There is a natural system our bodies follow called the circadian rhythm. Simply put, it’s a 24-hour body clock which causes us to feel alert at certain hours, and drowsy at others. So essentially, it regulates our sleep patterns. A disregard for our body’s natural call to hit the sack, thereby falling into an erratic sleep schedule paves way for a number of health issues.

Effects of losing out on sleep

A popular strategy goes about in working people, “catching up on sleep”. Sleeping extra hours over the weekend to make up for hours skimped during the week is neither wise nor effective. This accumulated chronic sleep loss becomes counterproductive for people working in high jobs involving a lot of concentration.

Impaired judgement is one of the most common results of a bad sleep schedule. This goes on to mess with our psychology to an extent that we start believing that we can function at our optimum levels with fewer sleeping hours. Disruptive sleeping cycles have been time and again connected with various health disorders. Some of them are as follows:

Poor attention 

sleep loss poor attention

While sleeping, our memories accumulate to acquire a more permanent location. This helps us to retain them, and access them again in the future. Loss of shut-eye not only leads to forgetfulness, but it also adversely impacts our ability to focus. This in turn prevents us from forming fresh memories.

Increased risk of diseases

sleep loss causes diseases

This may come as a surprise, but regularly falling asleep at odd hours can increase our risks to major life-threatening diseases. Some of these include:

  • Heart disease
  • Irregular heartbeats
  • High blood pressure
  • Stroke
  • Diabetes
  • Psychiatric illness

Sleeping disorders may cause Depression

sleep loss - depression

Sleep and our emotional quotient have a complicated relationship. The lack of adequate sleep, eventually starts affecting the neurochemicals in our brain. Consequently, this affects our moods, emotions, reactions, and overall brain activity. When continued for a prolonged period of time, this leads to clinical depression, anxiety and several other mental illnesses. In fact, many neurological illnesses clinically show erratic sleeping patterns as a chronic symptom.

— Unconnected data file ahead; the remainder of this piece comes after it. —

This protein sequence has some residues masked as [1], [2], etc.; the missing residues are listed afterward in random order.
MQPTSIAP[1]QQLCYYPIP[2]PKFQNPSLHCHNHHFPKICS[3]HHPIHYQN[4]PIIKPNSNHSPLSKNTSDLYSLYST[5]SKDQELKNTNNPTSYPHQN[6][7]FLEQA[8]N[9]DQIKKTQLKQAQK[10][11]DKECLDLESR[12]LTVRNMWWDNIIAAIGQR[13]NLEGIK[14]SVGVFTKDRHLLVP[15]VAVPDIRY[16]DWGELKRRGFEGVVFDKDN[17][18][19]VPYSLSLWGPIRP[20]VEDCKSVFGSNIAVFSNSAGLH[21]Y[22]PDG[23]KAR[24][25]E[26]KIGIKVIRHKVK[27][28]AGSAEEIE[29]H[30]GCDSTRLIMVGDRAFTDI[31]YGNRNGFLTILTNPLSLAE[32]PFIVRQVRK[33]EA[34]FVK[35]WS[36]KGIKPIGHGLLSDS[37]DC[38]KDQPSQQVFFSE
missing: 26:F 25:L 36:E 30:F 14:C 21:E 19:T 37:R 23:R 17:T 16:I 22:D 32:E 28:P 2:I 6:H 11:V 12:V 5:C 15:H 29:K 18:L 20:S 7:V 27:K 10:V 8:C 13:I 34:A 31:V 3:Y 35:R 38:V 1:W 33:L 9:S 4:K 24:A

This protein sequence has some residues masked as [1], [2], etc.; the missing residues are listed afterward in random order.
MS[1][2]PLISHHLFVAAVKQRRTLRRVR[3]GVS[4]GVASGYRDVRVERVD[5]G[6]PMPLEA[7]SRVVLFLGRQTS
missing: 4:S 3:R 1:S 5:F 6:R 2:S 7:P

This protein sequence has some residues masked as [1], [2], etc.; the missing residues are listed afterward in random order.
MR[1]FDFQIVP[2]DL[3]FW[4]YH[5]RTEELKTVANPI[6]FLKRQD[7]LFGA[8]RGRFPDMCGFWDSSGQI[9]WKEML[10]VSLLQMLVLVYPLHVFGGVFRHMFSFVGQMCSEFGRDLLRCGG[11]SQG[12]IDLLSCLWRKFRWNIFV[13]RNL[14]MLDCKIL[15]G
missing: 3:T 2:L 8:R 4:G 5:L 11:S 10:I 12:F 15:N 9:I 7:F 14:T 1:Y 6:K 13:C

Skin Ageing & Weight Gain

If none of the above have convinced you to get your necessary number of sleeping hours, maybe this will. Dark circles are a very well-known consequence of lack of sleep. The bigger shock comes in the form of its aging effects on skin and body weight. Our skin gets its elasticity or the quality that makes it look young and supple through collagen. Lack of sleep leads to reduced collagen that makes skin look droopier due to increased wrinkles.

Another negative impact is that we tend to put on kilos by losing out on sleep. This works on many levels.

  • Cells stop processing high calorie foods
  • Hormones go haywire and make us feel hungrier
  • Metabolism decreases
  • Lower energy urges us to snack on high sugar foods for instant energy which eventually promotes further weight gain.

Overall, we can establish the consensus that lack of sleep does not bode well for either our mental or physical well-being. So, grab a pillow and ease under the covers, and maybe listen to a lullaby. Sleep Well!


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